How do I power my Raspberry Pi?

“Our company provides a variety of development boards, each with unique power requirements and connectors. While some boards, like the latest Raspberry Pi 4, require a specific input of 5V 3A, others, such as certain Arduino boards, offer more flexibility by accepting a range of voltage inputs (6-20V) and regulating it internally.

In addition to voltage and current considerations, our selection of development boards also feature various input ports, including USB-A, Micro-USB, and the increasingly popular USB-C, which is emerging as the new standard.

While this article will focus primarily on the Raspberry Pi, we have provided a simple breakdown of power requirements for each board. Please refer to the provided links for detailed instructions on how to power each specific device.”

How do I power my Raspberry Pi?

The Raspberry Pi is the simplest but has the most strict power requirements among our boards.

Currently, all Raspberry Pi boards utilize either a USB-C port (Raspberry Pi 4) or a Micro-USB port (all other boards, including the Pico).

Keeping things straightforward, these USB connections operate at 5V. However, it’s crucial to pay attention to the specific current requirements of each board and ensure that your power supply can meet those requirements.

Powering a Raspberry Pi 4

There are two options to power the latest Raspberry Pi 4: either through the USB-C port or using the GPIO pins. Now, let’s examine each of these options in detail:

Powering the Raspberry Pi 4 via the USB-C Port (5V, 3A)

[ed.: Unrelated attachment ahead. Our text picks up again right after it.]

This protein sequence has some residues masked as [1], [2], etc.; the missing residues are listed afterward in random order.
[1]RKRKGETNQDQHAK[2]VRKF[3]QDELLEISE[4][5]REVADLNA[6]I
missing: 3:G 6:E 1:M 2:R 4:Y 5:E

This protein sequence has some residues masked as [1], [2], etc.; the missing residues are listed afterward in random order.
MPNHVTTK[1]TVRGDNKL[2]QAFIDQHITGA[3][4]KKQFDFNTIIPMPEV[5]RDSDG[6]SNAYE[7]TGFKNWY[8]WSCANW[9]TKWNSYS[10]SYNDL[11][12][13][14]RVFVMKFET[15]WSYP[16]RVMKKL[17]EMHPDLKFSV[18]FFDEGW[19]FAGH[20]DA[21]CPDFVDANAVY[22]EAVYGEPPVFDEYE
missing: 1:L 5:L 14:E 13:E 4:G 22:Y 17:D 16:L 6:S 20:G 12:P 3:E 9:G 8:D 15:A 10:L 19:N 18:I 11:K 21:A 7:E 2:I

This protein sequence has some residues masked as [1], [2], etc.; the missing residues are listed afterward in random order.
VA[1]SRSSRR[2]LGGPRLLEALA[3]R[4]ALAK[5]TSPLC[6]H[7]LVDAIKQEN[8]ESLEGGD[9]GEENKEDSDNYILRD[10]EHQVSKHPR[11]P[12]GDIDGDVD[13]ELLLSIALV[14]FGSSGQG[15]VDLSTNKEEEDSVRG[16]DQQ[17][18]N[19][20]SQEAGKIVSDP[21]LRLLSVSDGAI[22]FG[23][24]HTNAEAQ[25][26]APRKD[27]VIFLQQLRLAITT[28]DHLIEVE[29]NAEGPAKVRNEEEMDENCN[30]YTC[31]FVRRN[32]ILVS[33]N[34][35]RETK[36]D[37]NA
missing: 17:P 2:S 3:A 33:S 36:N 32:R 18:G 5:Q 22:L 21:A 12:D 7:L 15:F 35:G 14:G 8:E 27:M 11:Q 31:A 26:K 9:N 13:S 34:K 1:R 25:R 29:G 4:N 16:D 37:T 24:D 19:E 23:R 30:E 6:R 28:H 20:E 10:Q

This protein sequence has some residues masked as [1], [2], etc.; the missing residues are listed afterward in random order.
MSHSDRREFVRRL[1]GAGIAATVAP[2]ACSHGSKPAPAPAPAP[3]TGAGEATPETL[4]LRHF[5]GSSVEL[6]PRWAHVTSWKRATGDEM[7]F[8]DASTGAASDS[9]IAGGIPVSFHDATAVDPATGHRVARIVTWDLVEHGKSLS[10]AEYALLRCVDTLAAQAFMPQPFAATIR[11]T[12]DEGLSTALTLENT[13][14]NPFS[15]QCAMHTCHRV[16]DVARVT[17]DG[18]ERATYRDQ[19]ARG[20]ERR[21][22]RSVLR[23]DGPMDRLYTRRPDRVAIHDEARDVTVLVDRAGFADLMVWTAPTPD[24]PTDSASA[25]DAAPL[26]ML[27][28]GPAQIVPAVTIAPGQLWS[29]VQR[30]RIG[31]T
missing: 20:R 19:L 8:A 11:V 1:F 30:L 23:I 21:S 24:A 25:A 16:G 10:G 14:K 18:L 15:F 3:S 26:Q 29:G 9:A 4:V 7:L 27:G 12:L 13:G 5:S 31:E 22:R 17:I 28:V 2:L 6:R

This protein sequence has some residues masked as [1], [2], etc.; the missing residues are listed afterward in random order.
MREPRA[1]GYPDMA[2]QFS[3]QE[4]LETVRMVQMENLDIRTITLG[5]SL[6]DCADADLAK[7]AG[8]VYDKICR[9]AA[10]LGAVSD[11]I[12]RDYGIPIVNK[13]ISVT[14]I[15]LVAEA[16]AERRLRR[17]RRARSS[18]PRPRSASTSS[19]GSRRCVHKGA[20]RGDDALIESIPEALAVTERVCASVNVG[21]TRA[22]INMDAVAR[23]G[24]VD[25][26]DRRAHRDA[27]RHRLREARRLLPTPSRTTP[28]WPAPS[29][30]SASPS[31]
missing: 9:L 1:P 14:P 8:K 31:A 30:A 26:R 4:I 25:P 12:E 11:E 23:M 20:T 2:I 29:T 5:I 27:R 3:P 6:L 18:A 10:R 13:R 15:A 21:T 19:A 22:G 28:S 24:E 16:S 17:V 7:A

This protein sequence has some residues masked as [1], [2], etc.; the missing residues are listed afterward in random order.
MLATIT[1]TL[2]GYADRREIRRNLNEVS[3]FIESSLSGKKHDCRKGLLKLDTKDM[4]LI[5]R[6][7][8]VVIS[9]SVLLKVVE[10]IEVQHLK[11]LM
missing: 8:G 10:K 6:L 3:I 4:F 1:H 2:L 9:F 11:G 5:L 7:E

The recommended and most convenient method to power the Raspberry Pi 4 is through its USB-C port located on the side of the device. It is advisable to use this method for power input. The recommended voltage for the input is 5V, while the suggested current is 3A.

While it may be possible to use a power supply with a lower current rating, it is important to note that doing so can lead to instability. To ensure optimal performance, we highly recommend using the official Raspberry Pi USB-C power supply, specifically designed for the Raspberry Pi 4.

The official power supply is designed with a voltage rating of 5.1V to compensate for any voltage drop that may occur due to high current consumption.

It is advisable to avoid using USB-C chargers intended for mobile phones or tablets, as we often receive support tickets from customers who experience performance issues and system crashes when using these chargers. These chargers may not provide power as reliably as a dedicated power supply does.

Powering the Raspberry Pi 4 via the the GPIO Pins

An alternative and more advanced (but also riskier and potentially dangerous) method to power the Raspberry Pi 4 is by directly connecting a regulated 5V supply or a dedicated power HAT to the GPIO pins.

It is important to note that unlike the USB-C port method, there are no built-in regulations or fuse protection on the GPIO pins to safeguard against over-voltage or sudden current surges. Applying an incorrect voltage or experiencing a current spike on the GPIO pins can result in permanent damage to your Raspberry Pi. In the best-case scenario, you may damage some or all of the GPIO pins, but in the worst-case scenario, your Pi could be irreversibly fried.

To power the Raspberry Pi via GPIO, you only need to establish connections between two pins:

1) Connect a 5V power source to Pin #2 (5V).

2) Connect the ground of that power source to Pin #6 (GND).

This approach proves beneficial for various applications, and we offer several power HATs that utilize the GPIO pins to power the Raspberry Pi board or provide additional functionalities such as UPS (Uninterruptible Power Supply) capabilities, all while ensuring proper onboard regulation. We strongly advise powering via the GPIO pins only when using a protected source like these power HATs.